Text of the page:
In an interview with Jan Jekielek on “American Thought Leaders,” Vivek Ramaswamy outlined “the unholy alliance of big government, corporations, and woke dogma.” He also addressed the ongoing intrusion of communist China into the United States through its promotion of “wokeism.” Ramaswamy is the founder of several successful companies, including Roivant Sciences, a biopharmaceutical company, and author of a new book, “Woke Inc.: Inside Corporate America’s Social Justice Scam.”
Here are excerpts from this important interview:
Mr. Jekielek: You make a pretty interesting case, and in some ways, it’s kind of counterintuitive. You basically say that stakeholder capitalism is supposed to create accountability, but it actually does the exact opposite and empowers America’s enemies in the process. Incredible.
Mr. Ramaswamy: It’s counterintuitive because stakeholder capitalism is the philosophy that a business ought to serve not just its shareholders, by pursuing profit, but also ought to serve other societal interests, including those of not only employees, but other societal stakeholders, ranging from minority communities to the climate. Now on the face of it, that sounds pretty benign.
But the argument I make in the book is, first of all, it’s actually a violation of American democracy to concentrate in the hands of a small group of investors and executives the power to not only decide what products get voted to the top, but also what ideas get voted to the top. And that’s the role our democracy plays, where everyone’s voice and vote count equally.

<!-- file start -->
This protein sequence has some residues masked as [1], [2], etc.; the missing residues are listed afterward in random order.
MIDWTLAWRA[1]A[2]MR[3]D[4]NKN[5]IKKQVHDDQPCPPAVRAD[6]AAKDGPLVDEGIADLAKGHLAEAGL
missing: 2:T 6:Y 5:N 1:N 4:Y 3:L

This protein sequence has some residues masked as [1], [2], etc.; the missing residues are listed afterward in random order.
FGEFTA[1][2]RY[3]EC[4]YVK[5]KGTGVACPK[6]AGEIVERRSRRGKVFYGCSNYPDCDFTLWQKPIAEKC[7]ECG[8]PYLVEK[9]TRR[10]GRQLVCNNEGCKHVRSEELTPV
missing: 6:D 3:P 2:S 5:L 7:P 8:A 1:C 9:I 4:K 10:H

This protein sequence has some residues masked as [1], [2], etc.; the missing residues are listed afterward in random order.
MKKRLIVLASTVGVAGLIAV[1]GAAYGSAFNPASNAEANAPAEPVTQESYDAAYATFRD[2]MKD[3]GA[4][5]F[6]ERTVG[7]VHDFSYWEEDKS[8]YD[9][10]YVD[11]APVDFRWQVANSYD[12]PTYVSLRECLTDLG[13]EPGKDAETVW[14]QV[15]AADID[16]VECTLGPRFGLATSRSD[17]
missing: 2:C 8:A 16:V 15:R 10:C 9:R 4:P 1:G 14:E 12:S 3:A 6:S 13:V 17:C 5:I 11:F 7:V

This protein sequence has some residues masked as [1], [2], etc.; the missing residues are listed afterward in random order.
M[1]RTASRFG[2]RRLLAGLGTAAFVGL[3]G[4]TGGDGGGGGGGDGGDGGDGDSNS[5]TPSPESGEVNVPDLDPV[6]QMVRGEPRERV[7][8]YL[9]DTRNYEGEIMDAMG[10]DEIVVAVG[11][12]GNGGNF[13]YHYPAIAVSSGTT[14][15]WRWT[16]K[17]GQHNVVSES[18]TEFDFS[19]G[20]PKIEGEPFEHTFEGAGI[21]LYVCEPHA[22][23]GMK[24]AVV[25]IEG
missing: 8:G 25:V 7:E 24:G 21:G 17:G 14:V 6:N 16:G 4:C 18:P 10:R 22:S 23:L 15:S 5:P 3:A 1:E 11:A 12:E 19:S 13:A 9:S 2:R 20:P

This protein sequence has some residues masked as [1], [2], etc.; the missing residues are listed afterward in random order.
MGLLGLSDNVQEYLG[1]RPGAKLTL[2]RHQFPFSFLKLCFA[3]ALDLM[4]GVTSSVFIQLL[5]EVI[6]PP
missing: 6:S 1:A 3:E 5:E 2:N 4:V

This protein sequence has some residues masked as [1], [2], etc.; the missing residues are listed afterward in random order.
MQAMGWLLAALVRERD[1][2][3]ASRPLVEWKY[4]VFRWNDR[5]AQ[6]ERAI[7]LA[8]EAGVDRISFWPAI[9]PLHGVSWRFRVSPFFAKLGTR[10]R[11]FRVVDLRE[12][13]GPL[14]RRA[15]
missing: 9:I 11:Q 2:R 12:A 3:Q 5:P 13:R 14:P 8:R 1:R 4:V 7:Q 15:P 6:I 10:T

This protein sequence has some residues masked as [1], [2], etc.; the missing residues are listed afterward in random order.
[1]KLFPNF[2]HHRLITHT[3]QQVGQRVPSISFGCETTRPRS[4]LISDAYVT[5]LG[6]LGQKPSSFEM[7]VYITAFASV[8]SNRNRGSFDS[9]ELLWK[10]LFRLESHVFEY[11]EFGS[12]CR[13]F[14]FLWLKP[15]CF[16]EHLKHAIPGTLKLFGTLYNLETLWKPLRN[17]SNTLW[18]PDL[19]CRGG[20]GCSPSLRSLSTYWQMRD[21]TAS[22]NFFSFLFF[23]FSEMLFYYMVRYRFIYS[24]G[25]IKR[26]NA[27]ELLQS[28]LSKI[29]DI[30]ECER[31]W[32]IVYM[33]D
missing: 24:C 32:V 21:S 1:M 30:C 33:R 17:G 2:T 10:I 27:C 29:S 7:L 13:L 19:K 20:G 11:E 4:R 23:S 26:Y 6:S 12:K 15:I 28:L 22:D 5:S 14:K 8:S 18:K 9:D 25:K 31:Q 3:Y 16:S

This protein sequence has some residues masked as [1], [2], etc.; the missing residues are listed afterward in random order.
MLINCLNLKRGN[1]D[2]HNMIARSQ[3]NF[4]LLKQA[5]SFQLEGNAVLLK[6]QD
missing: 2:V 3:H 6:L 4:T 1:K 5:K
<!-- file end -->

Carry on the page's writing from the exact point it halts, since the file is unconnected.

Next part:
Mr. Jekielek: It’s actually quite fascinating to learn some companies do have the Chinese regime as a major stakeholder, but don’t really disclose that very much and instead focus on all the much prettier-looking stakeholders here in America.
Mr. Ramaswamy: The great policy error over the last 30 years in the United States was thinking that we could use capitalism as a vector to spread democracy abroad, that we could export Big Macs and Happy Meals and think it would somehow spread democracy in places like China.
What we’ve learned over the last 30 years is that China has actually turned that model on its head. Instead of using our money to get them to be more like us, they’ve now used their money to get us to be more like them. They’ve sent back Disney movies and Nike sneakers as Trojan horses to advance their values.
I’ll tell you what I mean. Companies relentlessly criticize the United States for social injustice, as the woke brand of stakeholder capitalism or what we call woke capitalism does. Nike criticizes racial injustice. Disney criticizes injustices ranging from transphobia to states’ policy on abortions.
As these companies criticize the United States, they also don’t say a peep about actual human rights abuses in China, such as what’s happening in Xinjiang Province today, where over a million Uyghurs are enslaved in concentration camps and subjected to forced sterilization in some of the worst human rights abuses committed by a major nation since the Third Reich in Germany. These companies don’t say a peep about it.
Mr. Jekielek: Vivek, frankly, I have the same worry, deeply. There’s a famous quote: “The issue is not the issue. The issue is the revolution.” We’ve heard this a lot. In all of these Marxian systems that we’ve seen over the years, the issue is the revolution. The division is actually a major part of the purpose of the ideology, even if many of the people participating in it don’t fully realize that’s the case.